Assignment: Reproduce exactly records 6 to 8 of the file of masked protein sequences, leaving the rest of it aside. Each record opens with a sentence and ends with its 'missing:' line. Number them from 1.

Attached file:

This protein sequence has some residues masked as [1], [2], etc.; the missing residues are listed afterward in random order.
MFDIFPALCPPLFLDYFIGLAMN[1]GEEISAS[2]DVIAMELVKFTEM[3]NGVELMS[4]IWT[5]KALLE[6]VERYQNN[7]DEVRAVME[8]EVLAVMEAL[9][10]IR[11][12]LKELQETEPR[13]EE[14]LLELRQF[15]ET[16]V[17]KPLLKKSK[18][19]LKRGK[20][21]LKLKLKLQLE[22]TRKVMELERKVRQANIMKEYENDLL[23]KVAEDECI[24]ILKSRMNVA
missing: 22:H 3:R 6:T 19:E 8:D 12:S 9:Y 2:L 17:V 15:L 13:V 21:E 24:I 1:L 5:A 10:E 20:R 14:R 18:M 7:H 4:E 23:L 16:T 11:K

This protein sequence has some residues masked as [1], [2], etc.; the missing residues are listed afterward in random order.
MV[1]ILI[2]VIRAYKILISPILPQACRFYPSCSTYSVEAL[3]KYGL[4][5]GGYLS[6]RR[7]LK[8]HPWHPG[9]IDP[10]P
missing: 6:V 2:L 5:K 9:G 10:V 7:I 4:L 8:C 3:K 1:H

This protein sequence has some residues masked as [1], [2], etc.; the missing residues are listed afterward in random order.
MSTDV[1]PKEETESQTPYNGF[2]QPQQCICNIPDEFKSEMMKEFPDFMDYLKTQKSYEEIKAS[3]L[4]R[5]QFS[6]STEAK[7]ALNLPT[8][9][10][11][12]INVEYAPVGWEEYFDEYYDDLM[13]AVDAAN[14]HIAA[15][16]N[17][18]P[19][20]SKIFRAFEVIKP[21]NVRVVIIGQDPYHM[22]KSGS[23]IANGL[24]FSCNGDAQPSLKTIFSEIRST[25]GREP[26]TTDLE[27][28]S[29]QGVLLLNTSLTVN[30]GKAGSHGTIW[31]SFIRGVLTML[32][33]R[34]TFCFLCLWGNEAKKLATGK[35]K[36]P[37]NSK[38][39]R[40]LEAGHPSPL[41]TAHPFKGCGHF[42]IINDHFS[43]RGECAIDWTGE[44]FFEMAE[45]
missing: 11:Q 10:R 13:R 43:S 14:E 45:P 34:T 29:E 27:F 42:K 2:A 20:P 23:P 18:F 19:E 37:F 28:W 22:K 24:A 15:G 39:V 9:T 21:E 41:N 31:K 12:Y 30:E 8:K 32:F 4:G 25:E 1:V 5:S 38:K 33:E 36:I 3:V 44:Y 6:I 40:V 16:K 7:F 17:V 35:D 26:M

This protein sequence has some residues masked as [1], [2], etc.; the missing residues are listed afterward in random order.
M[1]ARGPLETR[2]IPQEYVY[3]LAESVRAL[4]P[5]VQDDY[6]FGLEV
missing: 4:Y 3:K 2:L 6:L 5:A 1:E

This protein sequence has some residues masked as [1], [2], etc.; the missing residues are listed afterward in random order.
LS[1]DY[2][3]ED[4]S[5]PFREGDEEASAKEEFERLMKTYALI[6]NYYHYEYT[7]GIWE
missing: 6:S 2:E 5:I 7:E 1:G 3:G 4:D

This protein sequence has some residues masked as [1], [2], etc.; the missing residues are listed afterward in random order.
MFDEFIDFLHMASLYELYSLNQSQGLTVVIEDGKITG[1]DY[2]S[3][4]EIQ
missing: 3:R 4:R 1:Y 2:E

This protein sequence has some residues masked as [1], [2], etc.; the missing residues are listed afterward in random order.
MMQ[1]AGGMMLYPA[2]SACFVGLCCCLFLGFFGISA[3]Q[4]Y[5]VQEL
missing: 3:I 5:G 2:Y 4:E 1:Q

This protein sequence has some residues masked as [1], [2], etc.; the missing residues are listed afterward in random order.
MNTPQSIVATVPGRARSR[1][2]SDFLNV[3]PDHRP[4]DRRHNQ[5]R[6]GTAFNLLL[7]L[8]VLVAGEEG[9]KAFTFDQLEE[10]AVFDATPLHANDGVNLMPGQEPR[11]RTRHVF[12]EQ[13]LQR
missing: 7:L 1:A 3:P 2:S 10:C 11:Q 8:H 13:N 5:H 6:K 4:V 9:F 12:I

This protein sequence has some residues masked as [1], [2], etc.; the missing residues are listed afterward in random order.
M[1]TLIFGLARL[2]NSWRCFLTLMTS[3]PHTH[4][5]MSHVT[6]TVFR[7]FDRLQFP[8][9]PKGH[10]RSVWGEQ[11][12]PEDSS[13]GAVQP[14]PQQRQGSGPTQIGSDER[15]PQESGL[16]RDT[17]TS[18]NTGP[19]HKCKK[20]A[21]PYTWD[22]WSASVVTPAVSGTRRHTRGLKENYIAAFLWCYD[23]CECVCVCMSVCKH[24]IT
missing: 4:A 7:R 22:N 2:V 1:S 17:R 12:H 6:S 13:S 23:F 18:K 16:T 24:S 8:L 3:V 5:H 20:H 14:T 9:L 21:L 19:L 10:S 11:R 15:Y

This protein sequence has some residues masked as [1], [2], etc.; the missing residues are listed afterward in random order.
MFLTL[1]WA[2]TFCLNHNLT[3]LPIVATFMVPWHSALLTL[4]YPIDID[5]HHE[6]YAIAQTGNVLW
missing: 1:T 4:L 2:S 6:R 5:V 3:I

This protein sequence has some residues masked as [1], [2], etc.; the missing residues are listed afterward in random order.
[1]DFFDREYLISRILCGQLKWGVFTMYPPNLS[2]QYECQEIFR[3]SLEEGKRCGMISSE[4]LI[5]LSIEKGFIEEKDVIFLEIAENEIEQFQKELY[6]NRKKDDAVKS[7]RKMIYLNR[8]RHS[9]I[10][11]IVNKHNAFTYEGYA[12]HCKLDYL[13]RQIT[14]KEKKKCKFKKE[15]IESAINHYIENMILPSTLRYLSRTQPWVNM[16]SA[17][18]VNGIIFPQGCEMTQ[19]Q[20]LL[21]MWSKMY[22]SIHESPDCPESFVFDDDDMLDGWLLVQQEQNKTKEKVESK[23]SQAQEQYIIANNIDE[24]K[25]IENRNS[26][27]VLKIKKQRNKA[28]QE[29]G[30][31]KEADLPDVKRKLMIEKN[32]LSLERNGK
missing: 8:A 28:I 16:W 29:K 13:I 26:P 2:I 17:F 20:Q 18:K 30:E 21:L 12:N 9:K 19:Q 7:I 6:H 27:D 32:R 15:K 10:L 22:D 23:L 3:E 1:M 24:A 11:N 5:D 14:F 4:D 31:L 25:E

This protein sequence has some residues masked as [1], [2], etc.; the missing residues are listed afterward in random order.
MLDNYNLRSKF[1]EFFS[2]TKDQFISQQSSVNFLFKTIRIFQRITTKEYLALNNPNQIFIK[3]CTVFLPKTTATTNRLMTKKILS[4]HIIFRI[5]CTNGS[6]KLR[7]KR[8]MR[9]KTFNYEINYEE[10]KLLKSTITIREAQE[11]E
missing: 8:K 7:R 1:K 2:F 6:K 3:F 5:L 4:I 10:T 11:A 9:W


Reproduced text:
This protein sequence has some residues masked as [1], [2], etc.; the missing residues are listed afterward in random order.
MFDEFIDFLHMASLYELYSLNQSQGLTVVIEDGKITG[1]DY[2]S[3][4]EIQ
missing: 3:R 4:R 1:Y 2:E

This protein sequence has some residues masked as [1], [2], etc.; the missing residues are listed afterward in random order.
MMQ[1]AGGMMLYPA[2]SACFVGLCCCLFLGFFGISA[3]Q[4]Y[5]VQEL
missing: 3:I 5:G 2:Y 4:E 1:Q

This protein sequence has some residues masked as [1], [2], etc.; the missing residues are listed afterward in random order.
MNTPQSIVATVPGRARSR[1][2]SDFLNV[3]PDHRP[4]DRRHNQ[5]R[6]GTAFNLLL[7]L[8]VLVAGEEG[9]KAFTFDQLEE[10]AVFDATPLHANDGVNLMPGQEPR[11]RTRHVF[12]EQ[13]LQR
missing: 7:L 1:A 3:P 2:S 10:C 11:Q 8:H 13:N 5:H 6:K 4:V 9:F 12:I